I don’t remember the governor losing his pants
In my youth (one of the advantages of seniority is that one’s youth becomes extended) I did a fair bit of acting. The tale of those moments on the boards is recounted in ” Now My Proud Beauty I have you in my power. It’s a nice bit of writing and of great interest, particularly if you are me.
In passing it mentions that I remember nothing of my first play, a production by the Highmore High School Junior class. I didn’t even remember the title. I know the title now but I still don’t remember it.
That may seem like a paradox, but the explanation is simple enough. When I returned to the family home I acquired the trove of materials relating to me that my mother had saved. In its midst was the High School year book for my junior year. It had a description of the junior class play, to wit:
“Fresh Air”, a 3 act comedy by Glenn Hughes, was chosen by the Junior Class for presentation in November. The play, which contained up-to-the-minute laughs and many amusing situations, was centered around the losing of the Governor’s pants in the park when he was to give a political speech for the Iowa Society.To be honest, it sounds perfectly dreadful. I quite understand why the title and all details about the play vanished from my memory.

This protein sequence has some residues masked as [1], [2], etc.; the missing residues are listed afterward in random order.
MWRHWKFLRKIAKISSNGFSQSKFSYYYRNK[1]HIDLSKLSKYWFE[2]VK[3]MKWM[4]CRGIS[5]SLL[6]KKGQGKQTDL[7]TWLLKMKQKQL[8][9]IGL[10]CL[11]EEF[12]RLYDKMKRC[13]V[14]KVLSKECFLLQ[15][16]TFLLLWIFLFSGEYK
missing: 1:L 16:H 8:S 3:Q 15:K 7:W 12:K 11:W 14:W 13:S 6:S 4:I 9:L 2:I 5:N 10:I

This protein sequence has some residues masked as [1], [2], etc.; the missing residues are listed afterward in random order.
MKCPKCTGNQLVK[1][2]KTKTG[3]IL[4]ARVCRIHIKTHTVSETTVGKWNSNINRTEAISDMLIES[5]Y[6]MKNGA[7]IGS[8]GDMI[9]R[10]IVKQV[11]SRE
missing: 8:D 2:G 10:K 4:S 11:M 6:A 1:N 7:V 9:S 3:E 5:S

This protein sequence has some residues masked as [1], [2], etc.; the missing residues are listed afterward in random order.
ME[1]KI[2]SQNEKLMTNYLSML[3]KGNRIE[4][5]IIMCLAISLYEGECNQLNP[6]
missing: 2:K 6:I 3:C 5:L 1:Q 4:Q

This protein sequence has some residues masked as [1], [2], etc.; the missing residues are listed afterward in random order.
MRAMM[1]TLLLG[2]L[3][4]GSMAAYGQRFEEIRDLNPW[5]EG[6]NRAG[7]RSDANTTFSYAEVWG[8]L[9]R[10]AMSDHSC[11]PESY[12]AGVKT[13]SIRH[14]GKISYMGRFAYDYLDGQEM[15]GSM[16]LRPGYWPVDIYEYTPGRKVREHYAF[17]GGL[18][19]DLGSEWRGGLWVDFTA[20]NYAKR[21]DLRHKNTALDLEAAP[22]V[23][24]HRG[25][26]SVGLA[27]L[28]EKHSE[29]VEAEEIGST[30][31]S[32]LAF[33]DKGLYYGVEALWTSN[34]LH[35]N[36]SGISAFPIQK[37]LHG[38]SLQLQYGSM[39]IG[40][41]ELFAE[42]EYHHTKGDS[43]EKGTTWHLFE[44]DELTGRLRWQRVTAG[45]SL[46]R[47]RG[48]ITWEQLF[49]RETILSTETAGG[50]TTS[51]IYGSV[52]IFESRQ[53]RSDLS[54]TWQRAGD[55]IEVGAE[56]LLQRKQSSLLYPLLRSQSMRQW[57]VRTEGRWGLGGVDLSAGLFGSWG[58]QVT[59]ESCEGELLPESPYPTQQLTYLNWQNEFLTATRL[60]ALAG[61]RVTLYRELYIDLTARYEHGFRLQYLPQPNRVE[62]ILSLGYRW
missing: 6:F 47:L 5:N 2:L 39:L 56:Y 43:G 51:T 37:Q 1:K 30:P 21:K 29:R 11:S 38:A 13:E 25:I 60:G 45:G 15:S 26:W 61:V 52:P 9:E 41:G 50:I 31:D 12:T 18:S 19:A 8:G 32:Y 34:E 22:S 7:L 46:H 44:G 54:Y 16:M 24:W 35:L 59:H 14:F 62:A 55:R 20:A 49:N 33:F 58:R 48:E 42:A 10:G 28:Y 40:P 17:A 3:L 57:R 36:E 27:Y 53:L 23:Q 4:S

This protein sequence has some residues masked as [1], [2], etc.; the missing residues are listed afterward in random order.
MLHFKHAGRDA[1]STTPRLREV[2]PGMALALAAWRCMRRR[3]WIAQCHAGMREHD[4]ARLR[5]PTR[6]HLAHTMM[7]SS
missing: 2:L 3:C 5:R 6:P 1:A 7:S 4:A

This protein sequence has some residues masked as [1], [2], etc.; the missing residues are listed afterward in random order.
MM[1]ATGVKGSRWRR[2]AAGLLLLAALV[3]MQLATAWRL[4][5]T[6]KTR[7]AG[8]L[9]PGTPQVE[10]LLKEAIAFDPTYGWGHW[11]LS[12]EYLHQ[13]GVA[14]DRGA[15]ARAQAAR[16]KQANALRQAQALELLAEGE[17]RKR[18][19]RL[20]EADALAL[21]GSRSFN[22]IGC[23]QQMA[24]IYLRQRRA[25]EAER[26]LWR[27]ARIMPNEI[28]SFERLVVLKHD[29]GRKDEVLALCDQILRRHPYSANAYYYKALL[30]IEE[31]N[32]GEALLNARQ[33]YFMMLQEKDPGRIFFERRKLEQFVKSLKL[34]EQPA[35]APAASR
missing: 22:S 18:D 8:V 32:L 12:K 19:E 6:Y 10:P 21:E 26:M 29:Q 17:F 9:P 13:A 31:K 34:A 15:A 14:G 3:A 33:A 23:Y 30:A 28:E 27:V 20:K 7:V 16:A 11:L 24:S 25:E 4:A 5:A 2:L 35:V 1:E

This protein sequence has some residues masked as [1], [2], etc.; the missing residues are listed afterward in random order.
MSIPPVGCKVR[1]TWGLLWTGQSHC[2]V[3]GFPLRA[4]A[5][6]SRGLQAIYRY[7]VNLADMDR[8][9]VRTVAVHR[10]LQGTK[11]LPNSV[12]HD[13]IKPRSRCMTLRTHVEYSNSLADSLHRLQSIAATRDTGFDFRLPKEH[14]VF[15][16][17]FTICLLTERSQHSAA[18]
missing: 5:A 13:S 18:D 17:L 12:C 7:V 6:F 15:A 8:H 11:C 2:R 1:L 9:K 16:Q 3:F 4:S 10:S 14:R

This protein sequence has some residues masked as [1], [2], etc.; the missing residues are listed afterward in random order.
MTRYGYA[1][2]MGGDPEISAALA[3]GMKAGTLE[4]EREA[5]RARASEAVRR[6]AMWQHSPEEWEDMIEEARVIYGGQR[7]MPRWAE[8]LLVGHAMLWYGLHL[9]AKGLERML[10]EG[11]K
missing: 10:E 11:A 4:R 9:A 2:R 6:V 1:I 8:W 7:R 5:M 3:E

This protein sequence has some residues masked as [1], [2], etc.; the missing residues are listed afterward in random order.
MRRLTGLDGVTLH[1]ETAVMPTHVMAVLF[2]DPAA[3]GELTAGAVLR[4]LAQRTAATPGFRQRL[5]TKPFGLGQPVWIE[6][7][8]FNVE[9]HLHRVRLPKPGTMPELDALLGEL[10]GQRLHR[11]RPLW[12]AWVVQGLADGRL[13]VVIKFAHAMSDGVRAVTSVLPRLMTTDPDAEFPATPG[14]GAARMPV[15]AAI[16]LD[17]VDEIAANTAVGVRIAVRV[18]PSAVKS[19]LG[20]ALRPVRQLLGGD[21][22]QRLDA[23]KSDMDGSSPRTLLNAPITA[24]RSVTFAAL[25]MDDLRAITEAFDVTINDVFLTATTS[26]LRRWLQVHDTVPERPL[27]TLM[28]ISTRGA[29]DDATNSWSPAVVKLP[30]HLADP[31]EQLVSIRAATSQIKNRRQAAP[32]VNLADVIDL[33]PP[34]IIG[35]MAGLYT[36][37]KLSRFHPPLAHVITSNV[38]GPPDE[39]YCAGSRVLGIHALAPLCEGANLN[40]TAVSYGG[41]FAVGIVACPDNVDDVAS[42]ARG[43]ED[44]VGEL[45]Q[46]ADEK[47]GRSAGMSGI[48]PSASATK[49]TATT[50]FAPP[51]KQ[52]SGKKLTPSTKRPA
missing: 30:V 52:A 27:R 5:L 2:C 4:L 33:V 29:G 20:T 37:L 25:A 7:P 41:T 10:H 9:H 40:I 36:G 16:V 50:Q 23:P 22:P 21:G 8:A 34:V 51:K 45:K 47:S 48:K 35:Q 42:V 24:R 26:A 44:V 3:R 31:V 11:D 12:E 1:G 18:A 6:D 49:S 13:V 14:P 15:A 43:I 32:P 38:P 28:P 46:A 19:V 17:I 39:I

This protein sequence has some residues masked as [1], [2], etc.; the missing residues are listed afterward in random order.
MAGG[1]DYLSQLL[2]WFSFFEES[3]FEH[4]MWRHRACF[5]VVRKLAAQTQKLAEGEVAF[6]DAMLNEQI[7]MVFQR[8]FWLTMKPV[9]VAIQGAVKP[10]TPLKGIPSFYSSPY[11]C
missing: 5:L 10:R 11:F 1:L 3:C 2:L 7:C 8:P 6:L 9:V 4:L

The disturbing thing is that I have no evidence other than that yearbook that there ever was such a play. The internet is supposed to be our modern universal encyclopedia of all knowledge but a search turned up nothing. The best I could do is to find a few pages referencing a dramatist named Glenn Hughes, born in Nebraska, who “has about 100 publications to his name, mostly light plays for amateur production.” That is an apt description of Fresh Air – if there was such a play. References to it may well appear in sundry publications, but seemingly none warrant transcription to the internet. In short, the existence of the play, let alone its contents, is restricted to ephemeral paper publications.
It is quite possible that there are no copies left of the play. Even if there are, the odds are that all will have vanished within another few decades. All things considered, that’s probably a good thing.
This page was last updated November 1, 2010.